Architect in the Office of Public Works, Dublin, from 1903 until 1942. Martin Joseph Burke, a builder's son, was born in Dublin on 1 March 1877 and educated by the Christian Brothers. (However he boldly declares himself 'Agnostic' on the 1911 census return.) He was articled to his father from 1893 to 1899 and to the architect RICHARD COULSON from 1899 to 1900. During his period of apprenticeship he obtained scholarships from the City of Dublin Technical Schools into the College of Science and School of Art. In 1900 he was appointed teacher of building construction at the City of Dublin Technical Schools, where he continued to teach building construction and quantity surveying throughout his life.
On 22 June 1903 Burke entered the employment of the Office of Public Works as an assistant surveyor. He was promoted to architect in 1921 and to deputy chief architect in 1939. He retired in 1942. As deputy principal architect he was responsible under the principal architect for the planning and design of all new government buildings in the South Dublin district, including the Brunswick Street police barracks and the Labour Exchange in Lord Edward Street.
Burke died on 26 June 1952 following an operation. His wife had predeceased him in about 1940. He had one son, Martin Desmond, who was also an architect with the Office of Public Works.
Burke had a comprehensive and detailed knowledge of the practice and theory of building and the associated trades. His obituarist in the Irish Times wrote of him: 'His whole-hearted devotion to his studies and his work so occupied his time and mind that his social contacts were comparatively restricted; but, as is frequently the case with those of a retiring disposition, his friendships when made were loyal and durable, and any of his companions who came to him in distress could be assured of a sympathetic hearing, sound if sometimes rather dogmatic advice and generous assistance. Absorbed in his official duties, happy in the exercise of his amateur craftsmanship, or deeply engrossed in some technical literature, Martin Burke cared little for the normal convivialities of life although, could he be induced to attend any festive gathering, he thoroughly entered into the spirit of the occasion. His one abiding interest outside those of his profession was cricket, and he was an active supporter of the Leinster Cricket Club, being in his earlier years a noteworthy bowler on its first eleven.'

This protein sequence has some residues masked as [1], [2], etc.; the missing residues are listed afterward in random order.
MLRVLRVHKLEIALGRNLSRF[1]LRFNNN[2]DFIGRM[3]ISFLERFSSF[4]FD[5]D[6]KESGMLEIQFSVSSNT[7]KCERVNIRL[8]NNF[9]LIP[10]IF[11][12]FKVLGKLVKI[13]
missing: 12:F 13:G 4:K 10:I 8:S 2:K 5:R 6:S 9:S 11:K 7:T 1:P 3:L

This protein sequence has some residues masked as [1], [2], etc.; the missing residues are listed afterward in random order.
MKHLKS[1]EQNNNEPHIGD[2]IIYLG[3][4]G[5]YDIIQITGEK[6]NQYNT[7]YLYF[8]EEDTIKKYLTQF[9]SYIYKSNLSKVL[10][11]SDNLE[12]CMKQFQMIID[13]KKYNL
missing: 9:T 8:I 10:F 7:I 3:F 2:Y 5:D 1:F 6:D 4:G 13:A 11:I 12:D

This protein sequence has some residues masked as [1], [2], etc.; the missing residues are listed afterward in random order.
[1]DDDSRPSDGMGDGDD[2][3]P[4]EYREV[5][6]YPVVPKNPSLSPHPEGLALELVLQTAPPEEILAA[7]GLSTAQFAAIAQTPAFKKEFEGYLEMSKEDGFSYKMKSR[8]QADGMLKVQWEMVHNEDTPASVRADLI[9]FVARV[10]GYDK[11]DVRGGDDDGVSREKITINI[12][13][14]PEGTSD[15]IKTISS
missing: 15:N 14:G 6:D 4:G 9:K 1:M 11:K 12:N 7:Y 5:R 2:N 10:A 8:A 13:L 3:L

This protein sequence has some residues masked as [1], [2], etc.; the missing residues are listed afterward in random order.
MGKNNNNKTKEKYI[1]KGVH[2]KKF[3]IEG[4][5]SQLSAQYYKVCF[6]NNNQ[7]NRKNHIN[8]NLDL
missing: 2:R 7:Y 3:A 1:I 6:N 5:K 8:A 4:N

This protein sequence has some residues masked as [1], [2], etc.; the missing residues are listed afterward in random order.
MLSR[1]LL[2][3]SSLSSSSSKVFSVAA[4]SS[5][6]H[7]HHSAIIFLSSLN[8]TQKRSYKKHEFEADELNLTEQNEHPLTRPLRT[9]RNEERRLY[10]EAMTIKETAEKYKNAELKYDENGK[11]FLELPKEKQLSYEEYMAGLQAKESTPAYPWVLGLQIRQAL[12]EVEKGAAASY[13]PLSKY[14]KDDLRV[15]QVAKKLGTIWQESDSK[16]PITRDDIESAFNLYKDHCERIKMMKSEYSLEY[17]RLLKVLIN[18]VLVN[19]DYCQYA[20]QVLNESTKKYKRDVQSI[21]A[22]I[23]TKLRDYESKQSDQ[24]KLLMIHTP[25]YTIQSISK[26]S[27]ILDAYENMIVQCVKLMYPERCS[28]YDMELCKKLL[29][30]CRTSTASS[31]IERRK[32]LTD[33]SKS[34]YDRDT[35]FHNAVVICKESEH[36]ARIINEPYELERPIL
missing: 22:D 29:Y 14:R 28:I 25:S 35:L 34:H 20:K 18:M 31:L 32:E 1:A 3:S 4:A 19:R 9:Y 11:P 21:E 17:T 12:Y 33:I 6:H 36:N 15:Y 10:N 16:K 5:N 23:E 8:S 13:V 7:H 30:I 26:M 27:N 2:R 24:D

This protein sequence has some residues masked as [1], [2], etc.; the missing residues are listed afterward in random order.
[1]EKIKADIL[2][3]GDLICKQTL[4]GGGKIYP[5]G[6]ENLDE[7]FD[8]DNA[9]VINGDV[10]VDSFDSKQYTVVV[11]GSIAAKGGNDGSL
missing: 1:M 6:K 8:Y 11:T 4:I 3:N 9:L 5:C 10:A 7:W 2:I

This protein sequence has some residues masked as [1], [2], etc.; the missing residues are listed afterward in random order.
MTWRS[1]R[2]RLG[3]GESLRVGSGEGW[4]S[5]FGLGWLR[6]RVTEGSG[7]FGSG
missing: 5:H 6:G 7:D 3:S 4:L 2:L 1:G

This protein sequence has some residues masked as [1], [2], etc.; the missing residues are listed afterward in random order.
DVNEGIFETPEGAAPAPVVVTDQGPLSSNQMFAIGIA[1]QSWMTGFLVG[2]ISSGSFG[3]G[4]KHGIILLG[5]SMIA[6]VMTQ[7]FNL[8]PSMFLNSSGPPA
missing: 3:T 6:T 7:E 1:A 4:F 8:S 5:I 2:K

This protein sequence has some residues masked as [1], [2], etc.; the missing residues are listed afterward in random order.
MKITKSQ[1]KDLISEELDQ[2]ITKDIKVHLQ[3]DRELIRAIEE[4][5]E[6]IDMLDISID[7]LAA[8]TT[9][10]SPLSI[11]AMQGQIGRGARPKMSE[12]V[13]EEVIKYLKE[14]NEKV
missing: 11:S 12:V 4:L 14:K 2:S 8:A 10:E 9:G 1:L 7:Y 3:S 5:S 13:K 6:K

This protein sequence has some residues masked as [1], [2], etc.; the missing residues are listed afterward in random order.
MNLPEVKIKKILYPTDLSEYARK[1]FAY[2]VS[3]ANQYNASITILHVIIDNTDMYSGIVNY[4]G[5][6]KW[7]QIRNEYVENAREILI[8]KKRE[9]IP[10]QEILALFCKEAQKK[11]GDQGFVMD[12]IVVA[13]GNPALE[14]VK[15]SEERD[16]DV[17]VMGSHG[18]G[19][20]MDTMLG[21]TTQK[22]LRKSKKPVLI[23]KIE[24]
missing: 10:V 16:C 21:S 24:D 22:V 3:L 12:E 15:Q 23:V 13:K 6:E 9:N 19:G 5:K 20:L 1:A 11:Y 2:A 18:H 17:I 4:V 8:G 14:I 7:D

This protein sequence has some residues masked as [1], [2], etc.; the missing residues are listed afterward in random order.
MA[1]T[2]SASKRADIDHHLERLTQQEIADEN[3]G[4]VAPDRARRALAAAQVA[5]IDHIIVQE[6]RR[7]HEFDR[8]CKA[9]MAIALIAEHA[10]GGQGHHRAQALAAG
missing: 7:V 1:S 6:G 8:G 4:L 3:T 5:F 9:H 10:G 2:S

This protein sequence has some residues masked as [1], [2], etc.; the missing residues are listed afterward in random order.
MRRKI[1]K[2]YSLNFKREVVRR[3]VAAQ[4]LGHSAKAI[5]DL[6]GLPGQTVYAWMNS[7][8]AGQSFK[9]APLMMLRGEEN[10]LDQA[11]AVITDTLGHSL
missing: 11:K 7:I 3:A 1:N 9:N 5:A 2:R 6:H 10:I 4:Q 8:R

AAI: elected member, 1904; gives lecture entitled 'A Heating Job', 1 March 1917; president 1918-1919.
RIAI: elected member 1919.
RIBA: passed preliminary examination for admission as probationer, June 1901; elected licentiate 27 Feb 1911. Surveyors' Institution: fellow in or before 1917.
Address: 1 Eglinton Terrace, South Circular Road, 1901l; 8 Eglinton Terrace, 1911; 173 South Circular Road at time of death.
Most, but not all, of the information in Jones's biography of Burke is from the obituary notices IB 94, 5 Jul 1952, 683, and RIAI Year Book (1953), 20 (by H.G. Leask). There is substantial information from at least one other source for which no reference is given. There is also an entry on Burke in Directory of British Architects 1834-1914 (RIBA 2001), I, 300. A portrait photograph forms the frontispiece to AAI Green Book (1919).
Jones, citing Board of Works records.
The Directory of British Architects gives the dates of his apprenticeship to Coulson as 1900-1901.
See note 1 above.
IB 84, 15 Aug 1942, 287.
Obituary in IB, cited above.
IB 59, 17 Mar 1917, 125.
JRIAI (1920), 4.
RIBAJ 8 (1900-1901), 435.
RIBAJ 18 (1910-1911), 314.